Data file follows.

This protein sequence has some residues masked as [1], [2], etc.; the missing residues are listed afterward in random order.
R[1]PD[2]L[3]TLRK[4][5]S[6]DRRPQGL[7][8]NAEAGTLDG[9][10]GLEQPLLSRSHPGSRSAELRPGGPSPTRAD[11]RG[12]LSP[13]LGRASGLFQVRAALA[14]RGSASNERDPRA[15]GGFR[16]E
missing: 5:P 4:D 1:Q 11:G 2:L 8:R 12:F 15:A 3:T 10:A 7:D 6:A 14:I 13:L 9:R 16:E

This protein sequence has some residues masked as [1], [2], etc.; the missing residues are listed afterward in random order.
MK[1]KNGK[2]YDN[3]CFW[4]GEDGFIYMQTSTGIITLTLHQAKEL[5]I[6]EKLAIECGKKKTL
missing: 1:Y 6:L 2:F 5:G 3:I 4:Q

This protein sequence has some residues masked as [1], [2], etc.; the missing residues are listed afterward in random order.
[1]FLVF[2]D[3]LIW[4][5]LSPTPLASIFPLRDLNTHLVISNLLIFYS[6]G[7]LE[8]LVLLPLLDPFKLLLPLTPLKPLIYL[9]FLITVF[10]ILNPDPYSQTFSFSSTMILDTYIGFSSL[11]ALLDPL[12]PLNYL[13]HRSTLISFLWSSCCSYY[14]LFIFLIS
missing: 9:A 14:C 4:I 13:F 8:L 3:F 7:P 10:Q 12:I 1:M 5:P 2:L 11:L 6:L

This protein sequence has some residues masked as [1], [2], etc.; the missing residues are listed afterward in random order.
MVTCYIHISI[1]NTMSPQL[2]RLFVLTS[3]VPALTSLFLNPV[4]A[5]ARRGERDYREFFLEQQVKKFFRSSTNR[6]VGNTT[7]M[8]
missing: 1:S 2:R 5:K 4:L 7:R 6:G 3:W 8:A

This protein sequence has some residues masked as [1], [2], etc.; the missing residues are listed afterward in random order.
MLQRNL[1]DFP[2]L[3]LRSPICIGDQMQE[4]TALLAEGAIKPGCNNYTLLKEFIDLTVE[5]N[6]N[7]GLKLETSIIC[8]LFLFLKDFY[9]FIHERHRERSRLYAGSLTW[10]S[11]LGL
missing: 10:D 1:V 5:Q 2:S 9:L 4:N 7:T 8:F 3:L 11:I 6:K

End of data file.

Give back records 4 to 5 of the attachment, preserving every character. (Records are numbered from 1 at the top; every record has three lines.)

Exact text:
This protein sequence has some residues masked as [1], [2], etc.; the missing residues are listed afterward in random order.
MVTCYIHISI[1]NTMSPQL[2]RLFVLTS[3]VPALTSLFLNPV[4]A[5]ARRGERDYREFFLEQQVKKFFRSSTNR[6]VGNTT[7]M[8]
missing: 1:S 2:R 5:K 4:L 7:R 6:G 3:W 8:A

This protein sequence has some residues masked as [1], [2], etc.; the missing residues are listed afterward in random order.
MLQRNL[1]DFP[2]L[3]LRSPICIGDQMQE[4]TALLAEGAIKPGCNNYTLLKEFIDLTVE[5]N[6]N[7]GLKLETSIIC[8]LFLFLKDFY[9]FIHERHRERSRLYAGSLTW[10]S[11]LGL
missing: 10:D 1:V 5:Q 2:S 9:L 4:N 7:T 8:F 3:L 11:I 6:K